Religious Leaders to Define Moral Values

Not all religious leaders are evangelical pro-lifers. Tuesday morning, there will be a meeting of the Religious Coalition for Reproductive Choice to define moral values over the next four years. It will be at the National Press Club in Washington, D.C. The message:

This campaign season showed that the faith community is broad, diverse, vibrant, engaged, and often pro-choice. Never have so many religious and religiously affiliated groups been involved in voter education and registration.

These people of faith will not be defined or confined by narrow ideologies and fear-mongering politicians. As mainstream religious leaders, we urge people of faith to make clear that moral values include compassion, justice, and equality.

As one journalist observed the other day, perhaps it's just a matter of revising the morals debate and coming up with morally correct language--similar to politically correct language. Here's some of his suggested substitutions:

  • "Lifting up the Poor" for tax policy
  • "Taking care of seniors" for social security, and
  • "Preserving a shared space" for environmental concerns.

Why should morality and values be associated with the right or with pro-lifers or evangelicals? Let's take American values back to their roots-- justice, liberty, peace and caring for those less fortunate among us.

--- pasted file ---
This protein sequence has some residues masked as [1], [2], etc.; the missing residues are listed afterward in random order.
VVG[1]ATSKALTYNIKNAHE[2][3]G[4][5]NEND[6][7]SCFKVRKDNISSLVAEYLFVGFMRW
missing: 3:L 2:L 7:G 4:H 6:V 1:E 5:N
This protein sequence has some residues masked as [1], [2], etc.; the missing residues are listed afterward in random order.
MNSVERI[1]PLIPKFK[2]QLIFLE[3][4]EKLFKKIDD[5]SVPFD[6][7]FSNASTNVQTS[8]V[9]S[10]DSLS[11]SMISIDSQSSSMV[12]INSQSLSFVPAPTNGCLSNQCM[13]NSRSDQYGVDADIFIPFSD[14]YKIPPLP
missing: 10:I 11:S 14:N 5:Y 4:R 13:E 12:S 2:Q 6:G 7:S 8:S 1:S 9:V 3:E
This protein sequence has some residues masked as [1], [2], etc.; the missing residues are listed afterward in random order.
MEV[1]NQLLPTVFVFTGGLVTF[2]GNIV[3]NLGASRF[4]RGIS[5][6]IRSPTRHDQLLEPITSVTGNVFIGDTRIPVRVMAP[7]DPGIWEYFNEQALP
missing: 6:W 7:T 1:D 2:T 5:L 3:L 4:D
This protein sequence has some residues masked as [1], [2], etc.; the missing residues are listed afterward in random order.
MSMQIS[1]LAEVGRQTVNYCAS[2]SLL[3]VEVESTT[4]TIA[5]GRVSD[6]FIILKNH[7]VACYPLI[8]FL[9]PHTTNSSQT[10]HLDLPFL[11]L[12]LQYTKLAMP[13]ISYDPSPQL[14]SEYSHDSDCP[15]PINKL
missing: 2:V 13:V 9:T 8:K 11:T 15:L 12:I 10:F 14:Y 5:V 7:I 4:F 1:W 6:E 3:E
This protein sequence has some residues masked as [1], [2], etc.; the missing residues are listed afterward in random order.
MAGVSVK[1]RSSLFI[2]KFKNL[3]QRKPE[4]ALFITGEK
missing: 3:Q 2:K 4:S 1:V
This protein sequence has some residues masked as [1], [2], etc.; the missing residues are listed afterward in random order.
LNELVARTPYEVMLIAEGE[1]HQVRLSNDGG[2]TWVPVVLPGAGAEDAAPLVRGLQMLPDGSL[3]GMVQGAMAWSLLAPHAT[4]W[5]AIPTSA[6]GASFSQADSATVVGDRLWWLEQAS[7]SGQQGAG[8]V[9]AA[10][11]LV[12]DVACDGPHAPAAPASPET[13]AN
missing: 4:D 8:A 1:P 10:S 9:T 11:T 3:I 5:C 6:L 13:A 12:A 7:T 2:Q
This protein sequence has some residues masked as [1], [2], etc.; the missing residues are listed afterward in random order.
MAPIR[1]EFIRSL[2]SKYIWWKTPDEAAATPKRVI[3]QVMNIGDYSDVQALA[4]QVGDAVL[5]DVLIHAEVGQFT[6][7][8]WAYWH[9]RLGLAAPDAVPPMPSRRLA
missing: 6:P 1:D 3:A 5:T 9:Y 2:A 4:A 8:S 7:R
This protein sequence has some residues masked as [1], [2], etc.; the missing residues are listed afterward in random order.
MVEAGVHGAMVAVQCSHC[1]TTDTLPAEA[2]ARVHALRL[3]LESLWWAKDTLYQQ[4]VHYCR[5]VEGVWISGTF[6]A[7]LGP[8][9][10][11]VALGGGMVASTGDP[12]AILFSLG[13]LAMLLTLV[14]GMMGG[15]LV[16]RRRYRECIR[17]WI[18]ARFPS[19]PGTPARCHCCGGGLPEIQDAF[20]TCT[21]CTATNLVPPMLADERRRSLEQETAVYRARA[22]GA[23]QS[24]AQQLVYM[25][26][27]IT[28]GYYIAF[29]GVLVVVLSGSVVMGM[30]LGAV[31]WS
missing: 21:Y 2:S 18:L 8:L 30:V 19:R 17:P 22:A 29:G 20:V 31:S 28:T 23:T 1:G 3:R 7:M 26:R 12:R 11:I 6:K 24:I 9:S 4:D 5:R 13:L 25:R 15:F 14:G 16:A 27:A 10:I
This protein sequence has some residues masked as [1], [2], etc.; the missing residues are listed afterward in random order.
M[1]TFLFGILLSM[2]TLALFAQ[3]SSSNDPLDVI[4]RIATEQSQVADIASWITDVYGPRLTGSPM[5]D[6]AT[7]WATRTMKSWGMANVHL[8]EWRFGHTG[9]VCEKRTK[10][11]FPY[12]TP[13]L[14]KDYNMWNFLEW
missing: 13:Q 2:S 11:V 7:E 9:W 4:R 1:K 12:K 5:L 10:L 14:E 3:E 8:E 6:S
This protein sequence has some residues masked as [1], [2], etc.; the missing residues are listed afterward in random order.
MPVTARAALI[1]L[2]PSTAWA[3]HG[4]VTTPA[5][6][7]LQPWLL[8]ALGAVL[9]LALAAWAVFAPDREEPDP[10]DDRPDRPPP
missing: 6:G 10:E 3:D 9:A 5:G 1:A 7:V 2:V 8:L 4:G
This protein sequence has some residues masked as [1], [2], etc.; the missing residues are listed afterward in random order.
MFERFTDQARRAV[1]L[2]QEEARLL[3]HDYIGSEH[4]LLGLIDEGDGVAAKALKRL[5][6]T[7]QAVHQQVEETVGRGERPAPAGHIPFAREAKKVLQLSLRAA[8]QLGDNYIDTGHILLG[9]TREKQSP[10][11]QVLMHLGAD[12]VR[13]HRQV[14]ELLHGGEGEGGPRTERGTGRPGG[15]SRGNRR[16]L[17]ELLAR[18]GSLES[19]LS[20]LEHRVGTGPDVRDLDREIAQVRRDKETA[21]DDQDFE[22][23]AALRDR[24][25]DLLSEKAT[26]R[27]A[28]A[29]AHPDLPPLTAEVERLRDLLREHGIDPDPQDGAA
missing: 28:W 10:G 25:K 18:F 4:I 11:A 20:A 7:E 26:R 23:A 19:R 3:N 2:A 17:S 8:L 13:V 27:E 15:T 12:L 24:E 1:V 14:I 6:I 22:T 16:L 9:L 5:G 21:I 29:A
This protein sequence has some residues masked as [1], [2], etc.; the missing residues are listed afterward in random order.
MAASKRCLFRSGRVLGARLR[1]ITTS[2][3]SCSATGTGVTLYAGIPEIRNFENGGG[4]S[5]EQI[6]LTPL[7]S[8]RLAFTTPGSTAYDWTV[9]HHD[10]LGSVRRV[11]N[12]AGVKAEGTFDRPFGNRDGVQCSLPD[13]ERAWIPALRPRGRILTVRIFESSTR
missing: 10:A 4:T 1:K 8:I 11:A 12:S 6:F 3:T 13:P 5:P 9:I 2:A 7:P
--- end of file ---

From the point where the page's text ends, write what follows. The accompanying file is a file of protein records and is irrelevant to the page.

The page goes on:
Just like we have urged the use of the term "radical right" instead of "Christian right," we will use our new morally correct terms from here on out.

The analysts say voters want morals and values. Let the Democrats reclaim their rightful position as the party of record on values and morals. It's those radicals on the right, acting like the Pied Piper, who have lost their moral compass. Prejudice, bigotry and the politics of exclusion are not the American way.

Update: Former Senator Gary Hart weighs in with some of the same sentiments in Monday's New York Times. He focuses more on religion than I do above.

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